A Keith Richards solo finale, and the presentation of a Lifetime Achievement Award to Sonny Rollins, highlighted the 14th annual ‘A Great Night in Harlem’ benefit concert for the Jazz Foundation of America on October 22, 2015 at The Apollo Theater in New York City. The Rolling Stones guitarist was joined by Nona Hendryx and Sarah Dash from LaBelle, Lisa Fischer, and Bernard Fowler, in performing the Rolling Stones’ 1969 classic “Gimme Shelter” in salute to Merry Clayton who sang lead with Mick Jagger on the original recording. She was honored with the first annual Clark & Gwen Terry Award for Courage, however she was unable to attend and received the award in a video from the concert’s music director, drummer Steve Jordan. Clayton, who is featured in the Academy award winning documentary 20 Feet From Stardom, is recovering after losing both of her legs due to a car accident last year. Valerie Simpson also paid tribute to the Grammy award winner with a song inspired by Clayton, “I Can Still Shine.” Four-time Grammy award winner Renee Fleming enchanted the audience with her superb rendition of The Beatles classic, “In My Life.”
Danny Glover presented Rollins with his award, stating, “Sonny, we want to give back to you some of the love you have given us.” The legendary 85 year-old saxophonist was humbled by the honor. He said, “The Apollo Theater was my school. I was here every week, sometimes two and three times a week,” He added, “This is my university. I learned the beautiful craft of jazz. I had a chance to appreciate music when I heard Fats Waller,” and he continued to name other legends, including John Coltrane, Charlie Parker, Miles Davis, and Dizzy Gillespie. “These people set our world in motion with music,” he commented. “I want to thank the Jazz Foundation for the tremendous work to help people who play this music This is fantastic. I love the Jazz Foundation.”
T.S. Monk reminisced about how Rollins would join his father, Thelonious Monk, and other jazz icons in their home when he was growing up. “My father was a leader of the movement from bebop to modern jazz. He kicked the door open with four guys: Miles Davis, John Coltrane, Bud Powell, and Sonny Rollins.” He continued, “He is one of the kings of melody, one of the greatest musicians who ever walked the planet. They come like him every 2, 3. 400 years. I was privileged to be around him growing up as a kid. Thank you Sonny Rollins!”
There was a four part tribute to Rollins: Donald Fagen from Steely Dan, Randy Brecker, Jimmy Heath, Buster Williams and Al Foster performed “Paul’s Pal” (from the 1956 Tenor Madness album); Ravi Coltrane, James Carter, Billy Harper, George Cables, Williams and Jack DeJohnette played “Tenor Madness”; Bennie Golson and the Cecil Bridgewater Big Band performed “Alfie’s Theme” (from the 1966 Alfie album); and nine saxophonists, including Rene McLean, jammed on “Global Warning/St. Thomas” (title song of the 1998 Global Warming album and “St. Thomas” from the 1964 Now’s The Time album).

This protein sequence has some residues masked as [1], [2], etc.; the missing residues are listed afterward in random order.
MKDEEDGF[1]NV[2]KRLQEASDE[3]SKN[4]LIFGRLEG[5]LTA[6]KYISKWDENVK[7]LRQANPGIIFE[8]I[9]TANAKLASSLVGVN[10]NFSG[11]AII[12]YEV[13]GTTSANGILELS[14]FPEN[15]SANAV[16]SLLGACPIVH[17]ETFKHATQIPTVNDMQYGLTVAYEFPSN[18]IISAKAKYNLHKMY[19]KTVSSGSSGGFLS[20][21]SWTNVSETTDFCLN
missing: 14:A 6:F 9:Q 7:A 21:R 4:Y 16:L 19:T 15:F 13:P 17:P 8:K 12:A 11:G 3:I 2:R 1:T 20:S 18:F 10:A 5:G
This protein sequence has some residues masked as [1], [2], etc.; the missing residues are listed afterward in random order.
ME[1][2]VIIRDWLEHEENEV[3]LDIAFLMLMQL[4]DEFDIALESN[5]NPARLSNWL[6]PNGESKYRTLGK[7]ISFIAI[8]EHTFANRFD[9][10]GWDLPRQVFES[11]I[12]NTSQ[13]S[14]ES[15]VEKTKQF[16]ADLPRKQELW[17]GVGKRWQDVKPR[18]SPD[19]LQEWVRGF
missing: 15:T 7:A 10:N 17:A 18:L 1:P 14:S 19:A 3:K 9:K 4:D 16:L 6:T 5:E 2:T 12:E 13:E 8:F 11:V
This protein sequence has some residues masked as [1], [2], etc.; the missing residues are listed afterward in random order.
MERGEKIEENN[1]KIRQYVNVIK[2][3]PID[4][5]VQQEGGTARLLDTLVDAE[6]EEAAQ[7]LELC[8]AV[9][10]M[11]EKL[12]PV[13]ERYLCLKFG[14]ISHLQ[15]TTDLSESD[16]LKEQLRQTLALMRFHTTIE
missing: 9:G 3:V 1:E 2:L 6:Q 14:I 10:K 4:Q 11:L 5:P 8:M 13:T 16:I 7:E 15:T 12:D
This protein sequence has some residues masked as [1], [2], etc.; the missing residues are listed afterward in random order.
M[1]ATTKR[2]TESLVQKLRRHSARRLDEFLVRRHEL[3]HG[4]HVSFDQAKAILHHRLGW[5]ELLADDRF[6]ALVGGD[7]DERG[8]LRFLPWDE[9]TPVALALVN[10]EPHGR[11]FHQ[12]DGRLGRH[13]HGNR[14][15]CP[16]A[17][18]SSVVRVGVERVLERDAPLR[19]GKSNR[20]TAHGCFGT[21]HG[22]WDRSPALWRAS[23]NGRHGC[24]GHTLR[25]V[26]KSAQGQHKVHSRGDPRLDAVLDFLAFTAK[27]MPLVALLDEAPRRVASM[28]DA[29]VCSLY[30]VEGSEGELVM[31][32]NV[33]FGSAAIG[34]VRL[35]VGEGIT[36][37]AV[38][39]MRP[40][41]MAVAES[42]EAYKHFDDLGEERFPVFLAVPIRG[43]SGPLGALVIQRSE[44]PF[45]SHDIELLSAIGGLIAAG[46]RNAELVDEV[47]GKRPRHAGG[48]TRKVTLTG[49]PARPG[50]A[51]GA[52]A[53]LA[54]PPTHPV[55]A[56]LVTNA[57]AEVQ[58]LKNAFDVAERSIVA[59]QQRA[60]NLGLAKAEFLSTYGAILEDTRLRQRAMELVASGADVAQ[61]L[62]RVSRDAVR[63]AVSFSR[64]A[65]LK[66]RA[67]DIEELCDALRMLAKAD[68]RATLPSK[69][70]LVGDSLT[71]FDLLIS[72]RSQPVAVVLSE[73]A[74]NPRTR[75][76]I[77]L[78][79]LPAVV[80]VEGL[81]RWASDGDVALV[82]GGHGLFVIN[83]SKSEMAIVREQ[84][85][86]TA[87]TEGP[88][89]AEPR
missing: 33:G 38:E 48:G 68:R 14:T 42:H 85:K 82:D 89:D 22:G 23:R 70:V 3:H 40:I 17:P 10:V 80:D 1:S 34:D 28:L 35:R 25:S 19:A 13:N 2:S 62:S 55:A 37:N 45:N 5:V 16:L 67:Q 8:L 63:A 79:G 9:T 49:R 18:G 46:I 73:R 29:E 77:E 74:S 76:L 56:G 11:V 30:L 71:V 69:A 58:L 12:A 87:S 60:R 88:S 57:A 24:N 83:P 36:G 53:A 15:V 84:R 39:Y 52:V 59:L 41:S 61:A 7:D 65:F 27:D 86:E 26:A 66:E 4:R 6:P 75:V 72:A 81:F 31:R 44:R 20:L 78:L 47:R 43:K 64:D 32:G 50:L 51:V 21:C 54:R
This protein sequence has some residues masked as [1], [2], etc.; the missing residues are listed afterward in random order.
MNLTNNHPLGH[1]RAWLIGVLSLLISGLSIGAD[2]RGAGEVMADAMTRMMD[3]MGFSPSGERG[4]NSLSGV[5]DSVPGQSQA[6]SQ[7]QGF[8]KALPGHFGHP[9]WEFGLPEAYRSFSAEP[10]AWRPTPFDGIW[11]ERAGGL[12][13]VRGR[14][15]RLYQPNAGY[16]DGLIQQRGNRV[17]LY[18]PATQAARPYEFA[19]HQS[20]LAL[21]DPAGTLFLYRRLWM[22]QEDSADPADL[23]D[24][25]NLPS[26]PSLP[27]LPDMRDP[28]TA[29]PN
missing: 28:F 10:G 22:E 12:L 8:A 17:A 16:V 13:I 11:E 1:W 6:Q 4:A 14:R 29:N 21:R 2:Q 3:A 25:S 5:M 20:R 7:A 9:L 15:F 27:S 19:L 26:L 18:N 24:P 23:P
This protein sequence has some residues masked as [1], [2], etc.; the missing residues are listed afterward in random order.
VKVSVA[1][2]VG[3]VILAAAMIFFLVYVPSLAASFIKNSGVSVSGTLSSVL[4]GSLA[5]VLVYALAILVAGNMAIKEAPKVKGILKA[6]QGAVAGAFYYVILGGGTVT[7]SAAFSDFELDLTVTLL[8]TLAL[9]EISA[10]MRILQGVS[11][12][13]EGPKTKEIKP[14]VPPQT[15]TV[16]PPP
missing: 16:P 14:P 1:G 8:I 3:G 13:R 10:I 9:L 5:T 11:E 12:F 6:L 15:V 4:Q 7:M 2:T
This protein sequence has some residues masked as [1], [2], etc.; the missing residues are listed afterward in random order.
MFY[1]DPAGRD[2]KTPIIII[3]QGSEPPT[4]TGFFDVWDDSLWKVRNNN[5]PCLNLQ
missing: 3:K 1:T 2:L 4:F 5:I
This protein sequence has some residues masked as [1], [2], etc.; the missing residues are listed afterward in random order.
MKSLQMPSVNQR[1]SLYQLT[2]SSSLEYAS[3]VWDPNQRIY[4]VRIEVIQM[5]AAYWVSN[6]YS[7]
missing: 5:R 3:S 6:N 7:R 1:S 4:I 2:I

The late Georgie State Senator and civil right leader Julian Bond was remembered with a musical tribute by Kimberly Nichole from The Voice who sang the Nina Simone classic, “I Wish I Knew How It Would Feel To Be Free,” and Keb’ Mo’s performance of “A Brand New America” featuring Ivan Neville, Ray Parker Jr., Willie Weeks, and Jordan. Glover recalled Bond as “a freedom fighter” who paved the way for the contemporary black leadership and the “Black Lives Matter” movement.
Jazz Foundation of America (JFA) Executive Director Wendy Oxenhorn was also honored as she was named one of the 2016 National Endowment for the Arts (NEA) Jazz Masters, along with Pharoah Sanders, Gary Burton, and Archie Shepp. NEA Director of Music and Opera Ann Meier Baker announced that Oxenhorn will receive the Jazz Masters Award for advocacy on April 4, 2016 at the Kennedy Center in Washington, D.C.. Quincy Jones, a member of the foundation’s Honorary Founders Board, applauded Oxenhorn via video. He said, “Wendy has a voracious advocacy for jazz. She is a true gift to the jazz world.” Jones added, “I can’t think of anyone more deserving of this award.”
The gala raised money for the JFA Jazz Musician’s Emergency Fund which provides financial assistance and medical care to needy musicians across the country. For 26 years, the Jazz Foundation of America has been dedicated to saving the homes and lives of thousands of performers. The foundation pays rents and mortgages and provides emergency financial assistance, plus offers free medical care and work through the Agnes Varis Jazz in the Schools program.